‘Outplayed’ Buttler wishes he had bowled Moeen on turning Providence pitch


Jos Buttler, England’s captain, admitted his team had been comprehensively outplayed in their 68-run defeat to India in the T20 World Cup 2024 semi-final in Guyana, but insisted his decision to bowl first after winning the toss had not been a significant factor in the result.

After handing over first use of a spin-friendly surface that was liable to get slower and lower as the day went by, Buttler conceded that India’s total of 171 for 7 – thanks to 57 from 39 balls from his counterpart Rohit Sharma, ably backed up by Suryakumar Yadav‘s 47 from 36 – was “20-25 runs too many”.

In reply, England were rattled out for 103 in exactly 100 deliveries, with Axar Patel striking the key blow with his first ball of the match, in the fourth over of the powerplay, as Buttler top-edged a reverse-sweep to the keeper to depart for 23 from 15.

Thereafter, Axar struck with the first ball of each of his next two overs to remove Jonny Bairstow and Moeen Ali on his way to Player-of-the-Match-winning figures of 3 for 23, before Kuldeep Yadav‘s left-arm wristspin ripped through an exposed middle-order to finish with 3 for 19.

“They certainly outplayed us,” Buttler said at the post-match presentation. “I think maybe we let them get 20-25 runs too many. That was a challenging surface that they played well on. But they outplayed us and fully deserved the win.”

Morning rain delayed the start of play by more than an hour, and returned to cause a further lengthy interlude midway through India’s innings, and England opted to stick to the same seam-heavy line-up that had carried them through the Super Eight, with Reece Topley and Chris Jordan both retained ahead of an extra spinner in Tom Hartley, as well as Ben Duckett’s prowess against the turning ball.

In the final analysis, however, it was England’s chosen spinners, Liam Livingstone and Adil Rashid who proved the most potent weapons, as they conceded a combined total of 49 runs in their eight overs (6.13 rpo), compared to 12 overs for 120 (10 rpo) from the four quicks.

“With everything that’s happened throughout the whole tournament, we’re really proud of everyone’s efforts to be here”

Jos Buttler

Moeen Ali, however, was overlooked, possibly as a consequence of the damp conditions early in India’s innings. Not only did Buttler admit he had erred in ignoring Moeen, he also admitted that the eventual impact of Rashid and Livingstone had caused him to fear what India’s potent spin attack could achieve on the same surface.

“Obviously, they’ve got some fantastic spinners,” Buttler said. “Our two guys bowled well, but in hindsight, I should have brought Moeen [on] in that innings, with the way that the spin was playing.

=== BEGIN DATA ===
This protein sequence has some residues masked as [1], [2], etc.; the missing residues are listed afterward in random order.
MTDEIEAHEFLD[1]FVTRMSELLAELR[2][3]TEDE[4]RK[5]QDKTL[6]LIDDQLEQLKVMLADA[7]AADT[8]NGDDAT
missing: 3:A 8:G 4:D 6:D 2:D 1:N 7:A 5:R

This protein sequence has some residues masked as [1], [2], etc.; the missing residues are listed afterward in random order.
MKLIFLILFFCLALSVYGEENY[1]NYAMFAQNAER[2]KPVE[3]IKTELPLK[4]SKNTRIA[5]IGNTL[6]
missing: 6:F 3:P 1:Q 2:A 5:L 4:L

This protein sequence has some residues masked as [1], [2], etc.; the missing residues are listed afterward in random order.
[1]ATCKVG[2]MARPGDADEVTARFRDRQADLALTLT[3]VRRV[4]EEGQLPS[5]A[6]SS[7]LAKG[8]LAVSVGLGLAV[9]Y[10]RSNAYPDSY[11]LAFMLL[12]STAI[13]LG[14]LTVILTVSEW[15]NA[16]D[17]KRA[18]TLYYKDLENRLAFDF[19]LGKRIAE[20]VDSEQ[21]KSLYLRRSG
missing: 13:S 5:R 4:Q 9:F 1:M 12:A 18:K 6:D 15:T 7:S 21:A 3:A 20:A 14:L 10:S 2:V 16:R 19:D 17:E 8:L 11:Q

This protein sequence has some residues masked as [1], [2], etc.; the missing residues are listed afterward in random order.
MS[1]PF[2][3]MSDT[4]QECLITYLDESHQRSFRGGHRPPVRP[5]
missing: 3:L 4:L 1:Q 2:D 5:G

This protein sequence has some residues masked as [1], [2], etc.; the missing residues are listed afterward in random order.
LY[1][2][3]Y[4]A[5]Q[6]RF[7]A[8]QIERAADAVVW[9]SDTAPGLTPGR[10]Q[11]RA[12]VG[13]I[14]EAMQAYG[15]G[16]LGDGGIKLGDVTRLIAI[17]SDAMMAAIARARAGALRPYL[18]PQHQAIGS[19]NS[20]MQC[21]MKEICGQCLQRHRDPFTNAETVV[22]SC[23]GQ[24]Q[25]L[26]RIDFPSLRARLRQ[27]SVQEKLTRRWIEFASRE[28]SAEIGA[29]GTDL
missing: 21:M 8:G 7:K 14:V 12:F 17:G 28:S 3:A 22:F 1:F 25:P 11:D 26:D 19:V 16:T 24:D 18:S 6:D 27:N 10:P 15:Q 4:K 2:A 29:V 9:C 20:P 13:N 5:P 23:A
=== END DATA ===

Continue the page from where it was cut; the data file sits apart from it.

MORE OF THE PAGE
“Obviously with the rain around in those conditions, I probably didn’t think it was going to change that much,” he added. “And I actually don’t think it really did. I thought they out-bowled us. They had an above-par score. So I don’t think necessarily the toss was the difference between the teams.”

The result was every bit as comprehensive as England’s ten-wicket victory had been at the same stage of the 2022 T20 World Cup in Adelaide, after which Buttler’s men went on to become the first men’s team to hold both 50- and 20-over world titles at the same time.

Both those trophies have now been prised from England’s grasp, and while a semi-final exit is a significantly better defence than the team managed in the 50-over World Cup last year, England still exit the tournament after losing three of their four matches against major opponents.

Their early loss to Australia left them needing favours to progress from the group stage, while their narrow defeat to South Africa in St Lucia condemned them to the tougher semi-final draw, where India were waiting to avenge that Adelaide result with what Rohit pointedly described as a “satisfying” performance.

“Two years on, in different conditions, it’s very different,” Buttler said, when asked to reflect on his team’s changed fortunes. “Credit to India, they played a really good game of cricket and they deserve the win.

“With everything that’s happened throughout the whole tournament, we’re really proud of everyone’s efforts to be here,” he added, recalling their fraught progression from Group 2, when only a late break in the clouds in Antigua had allowed them to take the field in a must-win match against Namibia.

“You can only play who’s put in front of you. We’ve had lots of adversity throughout the competition. We’ve stuck together well as a group, and played some really good cricket in patches but came up short when we needed it most.”

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